HPonEverything Sun 24-Jul-11 18:18:28

This time last year I was exactly where you are, OP. My DH felt the ticking clock even more keenly as he's 12 years older than me, and there was some amount of what I felt was pressure. I also had my parents going on at me "you're not getting any younger" "your brother won't be giving us a grandchild so we're relying on you" etc etc ad nauseum every time I saw them, which I resented.

I've NEVER been broody, never know what to do with babies or little children, I always had a suspicion I wouldn't be able to have children anyway due to our 'unreliable method' never resulting in even a scare, and I wasn't too bothered. I liked having a career, liked doing my own thing (DH permitting!), and generally being selfish and having a good time and having money. Lots of friends my age who were confirmed anti-kids suddenly started having them left right and centre complete with the constant child-centred facebook updates they'd have once scoffed at, as if some sort of switch was flicked, and I couldn't get my head round it. I've also always had a massive fear of childbirth and being 'interfered' with which has overridden any tiny desire I might've had at any point to have children.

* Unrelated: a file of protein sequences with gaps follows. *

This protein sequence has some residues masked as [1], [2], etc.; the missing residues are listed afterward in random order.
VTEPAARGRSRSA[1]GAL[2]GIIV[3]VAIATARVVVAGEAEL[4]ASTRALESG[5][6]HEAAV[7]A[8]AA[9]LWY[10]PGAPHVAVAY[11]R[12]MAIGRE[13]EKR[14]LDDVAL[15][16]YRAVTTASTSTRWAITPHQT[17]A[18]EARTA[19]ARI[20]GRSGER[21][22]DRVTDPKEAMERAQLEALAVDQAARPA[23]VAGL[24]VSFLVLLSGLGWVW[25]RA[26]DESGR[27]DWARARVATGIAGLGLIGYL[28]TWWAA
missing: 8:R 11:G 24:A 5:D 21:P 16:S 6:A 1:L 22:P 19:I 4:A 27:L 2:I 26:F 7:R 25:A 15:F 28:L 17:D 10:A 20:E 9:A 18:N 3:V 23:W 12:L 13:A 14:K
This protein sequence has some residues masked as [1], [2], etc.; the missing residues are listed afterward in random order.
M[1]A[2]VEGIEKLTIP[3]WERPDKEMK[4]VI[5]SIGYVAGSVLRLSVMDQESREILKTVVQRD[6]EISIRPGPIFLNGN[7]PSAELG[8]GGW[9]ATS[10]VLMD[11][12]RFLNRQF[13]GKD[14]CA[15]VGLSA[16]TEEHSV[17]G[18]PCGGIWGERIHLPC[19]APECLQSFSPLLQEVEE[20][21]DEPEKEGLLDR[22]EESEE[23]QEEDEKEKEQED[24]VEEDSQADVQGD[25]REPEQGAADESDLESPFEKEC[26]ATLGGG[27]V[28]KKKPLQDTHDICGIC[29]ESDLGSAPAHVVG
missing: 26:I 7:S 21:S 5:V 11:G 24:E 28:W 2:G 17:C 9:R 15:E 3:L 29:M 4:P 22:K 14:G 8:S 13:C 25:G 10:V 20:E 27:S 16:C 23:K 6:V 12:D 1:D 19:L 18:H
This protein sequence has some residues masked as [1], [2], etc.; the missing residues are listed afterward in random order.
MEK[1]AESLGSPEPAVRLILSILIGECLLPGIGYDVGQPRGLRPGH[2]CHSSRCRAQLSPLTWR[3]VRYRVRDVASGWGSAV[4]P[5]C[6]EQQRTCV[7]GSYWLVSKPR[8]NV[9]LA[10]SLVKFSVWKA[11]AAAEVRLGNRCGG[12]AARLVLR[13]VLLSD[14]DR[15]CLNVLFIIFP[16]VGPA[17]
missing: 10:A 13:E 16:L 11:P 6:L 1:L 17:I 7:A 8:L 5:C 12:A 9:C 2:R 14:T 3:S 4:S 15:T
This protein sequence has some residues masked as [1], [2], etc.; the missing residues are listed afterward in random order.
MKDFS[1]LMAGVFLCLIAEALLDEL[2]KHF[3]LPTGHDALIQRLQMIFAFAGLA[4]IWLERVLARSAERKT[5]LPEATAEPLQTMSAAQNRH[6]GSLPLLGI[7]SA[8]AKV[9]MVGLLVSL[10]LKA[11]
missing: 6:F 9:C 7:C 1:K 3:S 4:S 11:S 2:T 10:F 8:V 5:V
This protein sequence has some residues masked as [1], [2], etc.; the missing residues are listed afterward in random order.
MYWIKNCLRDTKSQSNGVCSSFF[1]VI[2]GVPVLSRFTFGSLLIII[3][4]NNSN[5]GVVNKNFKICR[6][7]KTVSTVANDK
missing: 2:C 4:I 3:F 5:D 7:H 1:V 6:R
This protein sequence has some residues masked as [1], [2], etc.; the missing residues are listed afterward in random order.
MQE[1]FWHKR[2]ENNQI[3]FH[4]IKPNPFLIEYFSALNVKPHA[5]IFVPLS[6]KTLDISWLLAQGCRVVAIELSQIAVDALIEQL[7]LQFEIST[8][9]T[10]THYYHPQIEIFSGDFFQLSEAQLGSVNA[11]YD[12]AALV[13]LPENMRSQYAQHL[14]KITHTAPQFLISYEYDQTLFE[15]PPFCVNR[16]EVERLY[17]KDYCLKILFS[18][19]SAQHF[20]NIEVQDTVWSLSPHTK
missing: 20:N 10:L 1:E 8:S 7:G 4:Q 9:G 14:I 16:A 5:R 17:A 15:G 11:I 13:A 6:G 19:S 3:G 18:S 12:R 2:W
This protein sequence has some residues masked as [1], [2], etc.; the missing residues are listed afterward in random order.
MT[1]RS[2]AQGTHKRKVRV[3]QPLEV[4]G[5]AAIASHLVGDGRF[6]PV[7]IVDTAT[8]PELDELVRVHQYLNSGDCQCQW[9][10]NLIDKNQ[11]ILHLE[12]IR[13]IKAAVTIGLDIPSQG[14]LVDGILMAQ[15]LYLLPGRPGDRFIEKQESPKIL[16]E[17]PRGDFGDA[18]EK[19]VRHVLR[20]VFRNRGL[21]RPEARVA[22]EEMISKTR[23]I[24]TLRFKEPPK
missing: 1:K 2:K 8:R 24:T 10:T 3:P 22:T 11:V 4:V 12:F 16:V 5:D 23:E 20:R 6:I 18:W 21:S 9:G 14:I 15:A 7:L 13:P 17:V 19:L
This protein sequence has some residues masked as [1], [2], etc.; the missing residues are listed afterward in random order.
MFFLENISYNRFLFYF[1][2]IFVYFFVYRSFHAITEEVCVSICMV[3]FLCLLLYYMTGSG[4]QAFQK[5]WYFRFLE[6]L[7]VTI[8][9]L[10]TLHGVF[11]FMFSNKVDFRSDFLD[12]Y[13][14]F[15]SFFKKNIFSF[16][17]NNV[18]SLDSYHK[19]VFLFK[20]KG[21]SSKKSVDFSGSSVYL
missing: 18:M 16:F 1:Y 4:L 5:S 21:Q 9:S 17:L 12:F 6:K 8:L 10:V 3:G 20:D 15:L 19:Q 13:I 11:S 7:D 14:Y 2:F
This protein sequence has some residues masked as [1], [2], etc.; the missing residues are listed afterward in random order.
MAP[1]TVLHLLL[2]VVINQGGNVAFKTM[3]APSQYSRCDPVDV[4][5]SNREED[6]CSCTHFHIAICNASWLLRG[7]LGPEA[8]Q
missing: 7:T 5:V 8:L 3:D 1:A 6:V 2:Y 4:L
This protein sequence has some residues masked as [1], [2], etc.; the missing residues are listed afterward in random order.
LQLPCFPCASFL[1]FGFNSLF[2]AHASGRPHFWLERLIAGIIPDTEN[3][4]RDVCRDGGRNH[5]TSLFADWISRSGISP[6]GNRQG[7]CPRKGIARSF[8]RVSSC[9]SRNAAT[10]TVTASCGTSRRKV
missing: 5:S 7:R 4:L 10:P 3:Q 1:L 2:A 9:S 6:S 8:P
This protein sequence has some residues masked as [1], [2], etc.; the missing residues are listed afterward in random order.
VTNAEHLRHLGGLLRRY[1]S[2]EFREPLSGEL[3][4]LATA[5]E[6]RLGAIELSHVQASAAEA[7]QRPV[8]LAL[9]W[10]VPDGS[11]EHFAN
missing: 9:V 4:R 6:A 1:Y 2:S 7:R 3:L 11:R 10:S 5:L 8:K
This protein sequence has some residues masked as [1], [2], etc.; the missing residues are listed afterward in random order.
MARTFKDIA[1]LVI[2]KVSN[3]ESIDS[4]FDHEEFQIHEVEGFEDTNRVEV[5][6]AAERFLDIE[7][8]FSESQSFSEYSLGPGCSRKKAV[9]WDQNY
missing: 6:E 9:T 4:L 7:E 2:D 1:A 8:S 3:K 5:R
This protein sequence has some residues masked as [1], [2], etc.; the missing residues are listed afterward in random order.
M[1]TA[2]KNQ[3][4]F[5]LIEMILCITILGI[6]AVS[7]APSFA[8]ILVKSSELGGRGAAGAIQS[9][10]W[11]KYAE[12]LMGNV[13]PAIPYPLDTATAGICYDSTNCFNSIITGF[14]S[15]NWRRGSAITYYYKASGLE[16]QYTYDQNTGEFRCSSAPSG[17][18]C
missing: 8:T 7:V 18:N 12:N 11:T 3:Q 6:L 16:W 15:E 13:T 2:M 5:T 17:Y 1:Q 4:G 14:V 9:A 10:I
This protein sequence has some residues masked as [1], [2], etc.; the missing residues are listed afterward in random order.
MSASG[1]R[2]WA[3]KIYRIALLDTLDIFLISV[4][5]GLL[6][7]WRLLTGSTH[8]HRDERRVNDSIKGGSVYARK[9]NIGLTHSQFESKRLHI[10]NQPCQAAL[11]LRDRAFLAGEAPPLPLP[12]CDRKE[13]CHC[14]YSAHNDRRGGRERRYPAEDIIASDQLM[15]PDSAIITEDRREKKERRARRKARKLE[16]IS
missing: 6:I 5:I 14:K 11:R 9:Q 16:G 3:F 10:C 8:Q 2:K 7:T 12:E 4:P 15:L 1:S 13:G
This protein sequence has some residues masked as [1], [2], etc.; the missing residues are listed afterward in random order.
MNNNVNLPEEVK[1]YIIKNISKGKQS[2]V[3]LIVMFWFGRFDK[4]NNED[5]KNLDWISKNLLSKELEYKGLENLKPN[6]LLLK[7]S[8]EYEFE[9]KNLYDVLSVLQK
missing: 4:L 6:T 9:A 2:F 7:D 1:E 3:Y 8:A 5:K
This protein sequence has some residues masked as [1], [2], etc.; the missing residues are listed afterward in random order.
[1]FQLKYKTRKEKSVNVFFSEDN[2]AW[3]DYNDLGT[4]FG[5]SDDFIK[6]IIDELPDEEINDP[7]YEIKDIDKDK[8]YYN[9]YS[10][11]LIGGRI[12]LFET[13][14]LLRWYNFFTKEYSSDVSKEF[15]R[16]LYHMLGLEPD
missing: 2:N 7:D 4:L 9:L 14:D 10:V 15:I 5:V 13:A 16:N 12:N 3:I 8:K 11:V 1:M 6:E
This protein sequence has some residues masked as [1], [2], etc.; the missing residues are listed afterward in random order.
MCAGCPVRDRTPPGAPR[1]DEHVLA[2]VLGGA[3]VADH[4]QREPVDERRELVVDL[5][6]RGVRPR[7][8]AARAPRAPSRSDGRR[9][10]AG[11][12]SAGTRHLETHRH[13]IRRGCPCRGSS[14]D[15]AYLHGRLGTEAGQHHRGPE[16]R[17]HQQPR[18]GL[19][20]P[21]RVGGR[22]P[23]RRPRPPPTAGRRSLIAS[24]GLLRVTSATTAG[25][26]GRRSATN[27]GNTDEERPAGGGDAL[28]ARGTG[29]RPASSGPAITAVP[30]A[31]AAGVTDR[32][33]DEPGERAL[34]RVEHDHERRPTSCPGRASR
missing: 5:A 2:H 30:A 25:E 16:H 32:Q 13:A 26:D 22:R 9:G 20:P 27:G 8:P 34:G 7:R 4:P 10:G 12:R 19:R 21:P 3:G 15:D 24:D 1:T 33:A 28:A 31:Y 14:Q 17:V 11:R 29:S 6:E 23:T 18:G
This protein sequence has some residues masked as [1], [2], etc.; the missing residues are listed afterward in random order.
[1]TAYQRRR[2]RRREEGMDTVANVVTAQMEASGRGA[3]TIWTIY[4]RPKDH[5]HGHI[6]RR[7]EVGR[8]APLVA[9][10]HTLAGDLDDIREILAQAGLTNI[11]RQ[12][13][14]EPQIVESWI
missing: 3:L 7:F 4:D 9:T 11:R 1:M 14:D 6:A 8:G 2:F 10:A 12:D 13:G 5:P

Then I sort of realised that I'd regret not having children more than I'd regret having them, and just like PipPipPip (I could've also written THAT post) we just stopped not trying, and it all happened way quicker than I thought it would.

I'm now 30 weeks and still have a lot of panicky moments that I'm going to be hopeless due to non-broodiness, unmaternal-ness, or whatever you want to call it. But I can't wait for the baby to be here and I don't think it will make me any less of a mum for it because it will be loved so much regardless.

I don't think there's ever a 'right' time to have children because you'd go mental trying to get all your ducks in a row and always have just one more duck. I worry about things to extreme and like you, if I see a reason not to do something I don't do it. But now is as good a time as any for me so I'm going for it.